While many factors suggest that dealmaking and lending activity will slow in the months ahead, there are some significant differences in the current market that could limit the downdraft in the activity.
First, PE funds have a record $2.5 trillion in uncalled capital—more than $800 billion for buyouts alone—and are on the clock to spend it. Private debt funds have emerged since the global financial crisis as a major force in the market. Also, they have more than three times the assets under management they had in 2008. They might provide financing for new deals. The firms with the largest direct lending funds also have extensive distressed debt and special situations capabilities.
With the public markets depressed and potential corporate buyers holding onto their cash, PE funds are well-positioned to be the buyer for any asset that does come up for sale.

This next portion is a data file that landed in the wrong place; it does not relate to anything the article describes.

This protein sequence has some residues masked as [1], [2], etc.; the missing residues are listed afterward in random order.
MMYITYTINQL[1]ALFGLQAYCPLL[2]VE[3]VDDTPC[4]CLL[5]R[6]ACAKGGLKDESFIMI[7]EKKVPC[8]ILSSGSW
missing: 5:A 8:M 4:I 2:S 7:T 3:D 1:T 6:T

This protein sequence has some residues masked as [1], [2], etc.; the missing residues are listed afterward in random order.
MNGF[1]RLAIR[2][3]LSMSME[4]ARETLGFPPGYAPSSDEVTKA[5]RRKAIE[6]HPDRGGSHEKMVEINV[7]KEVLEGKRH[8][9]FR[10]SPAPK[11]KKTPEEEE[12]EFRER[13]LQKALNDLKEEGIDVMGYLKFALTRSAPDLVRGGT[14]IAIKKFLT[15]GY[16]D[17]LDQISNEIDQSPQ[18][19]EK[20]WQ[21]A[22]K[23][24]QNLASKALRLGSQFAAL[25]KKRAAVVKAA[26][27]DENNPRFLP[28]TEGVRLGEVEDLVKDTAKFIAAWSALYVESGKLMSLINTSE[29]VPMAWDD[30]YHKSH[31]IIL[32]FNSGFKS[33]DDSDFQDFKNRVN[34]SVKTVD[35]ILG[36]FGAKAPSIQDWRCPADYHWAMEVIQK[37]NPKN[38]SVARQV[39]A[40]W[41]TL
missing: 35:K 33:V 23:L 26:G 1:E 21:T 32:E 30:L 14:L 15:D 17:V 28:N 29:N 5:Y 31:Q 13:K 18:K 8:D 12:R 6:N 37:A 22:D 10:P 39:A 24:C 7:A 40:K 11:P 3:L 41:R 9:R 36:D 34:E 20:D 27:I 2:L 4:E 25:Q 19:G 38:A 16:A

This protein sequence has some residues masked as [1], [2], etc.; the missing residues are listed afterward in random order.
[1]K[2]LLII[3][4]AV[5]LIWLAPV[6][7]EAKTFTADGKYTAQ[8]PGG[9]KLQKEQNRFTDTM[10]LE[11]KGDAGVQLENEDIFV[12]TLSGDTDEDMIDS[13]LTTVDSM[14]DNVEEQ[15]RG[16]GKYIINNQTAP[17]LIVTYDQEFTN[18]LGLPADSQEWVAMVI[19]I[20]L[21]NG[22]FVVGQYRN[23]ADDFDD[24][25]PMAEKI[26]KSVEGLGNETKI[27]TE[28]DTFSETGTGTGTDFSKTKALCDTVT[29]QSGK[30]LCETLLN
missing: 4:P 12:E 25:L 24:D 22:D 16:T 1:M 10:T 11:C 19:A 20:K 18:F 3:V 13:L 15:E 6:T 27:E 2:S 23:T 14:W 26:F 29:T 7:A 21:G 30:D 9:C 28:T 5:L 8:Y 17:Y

Economic challenges for the private equity industry
With broad government-mandated policies related to the covid-19 coming into effect, massive crashes are set to hit the global economy.
The travel & leisure industries have already seen demand plunge, while retail foot traffic is down dramatically and the service industries. Outside of the consumer space, many manufacturers and retailers have seen disruptions to international supply chains. Oil demand had already declined due to Covid-19, but because of this supply shock, prices plunged below $30 to the date.
These forces point toward negative revisions to global corporate earnings expectations. Cash-flow profiles will likely decline as revenues drop.
Exits will inevitably drop, and holding periods for some assets will extend, as sellers sit tight and wait for the markets to recover. But activity may not fall off as steeply as it did in 2008 and 2009.
Cost reductions may mitigate cash-flow declines, but many businesses will find themselves looking for capital to help cover negative cash flow. Moreover, many public companies and various private equity firms have asked their portfolio companies to do the same.